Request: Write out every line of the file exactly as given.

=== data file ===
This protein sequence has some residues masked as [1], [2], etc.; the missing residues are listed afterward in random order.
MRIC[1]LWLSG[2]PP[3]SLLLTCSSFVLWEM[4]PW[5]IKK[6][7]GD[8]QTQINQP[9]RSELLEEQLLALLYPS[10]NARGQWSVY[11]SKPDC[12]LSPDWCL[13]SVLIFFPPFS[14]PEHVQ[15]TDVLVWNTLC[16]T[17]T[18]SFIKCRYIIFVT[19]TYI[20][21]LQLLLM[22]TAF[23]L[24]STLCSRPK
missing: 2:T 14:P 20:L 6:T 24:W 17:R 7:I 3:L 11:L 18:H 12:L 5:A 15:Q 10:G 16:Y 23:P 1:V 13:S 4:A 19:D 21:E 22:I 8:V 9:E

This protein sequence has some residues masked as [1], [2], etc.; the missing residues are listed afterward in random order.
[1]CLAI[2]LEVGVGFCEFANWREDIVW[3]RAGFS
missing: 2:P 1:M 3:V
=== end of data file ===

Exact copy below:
This protein sequence has some residues masked as [1], [2], etc.; the missing residues are listed afterward in random order.
MRIC[1]LWLSG[2]PP[3]SLLLTCSSFVLWEM[4]PW[5]IKK[6][7]GD[8]QTQINQP[9]RSELLEEQLLALLYPS[10]NARGQWSVY[11]SKPDC[12]LSPDWCL[13]SVLIFFPPFS[14]PEHVQ[15]TDVLVWNTLC[16]T[17]T[18]SFIKCRYIIFVT[19]TYI[20][21]LQLLLM[22]TAF[23]L[24]STLCSRPK
missing: 2:T 14:P 20:L 6:T 24:W 17:R 7:I 3:L 11:L 18:H 12:L 5:A 15:Q 10:G 16:Y 23:P 1:V 13:S 4:A 19:D 21:E 22:I 8:V 9:E

This protein sequence has some residues masked as [1], [2], etc.; the missing residues are listed afterward in random order.
[1]CLAI[2]LEVGVGFCEFANWREDIVW[3]RAGFS
missing: 2:P 1:M 3:V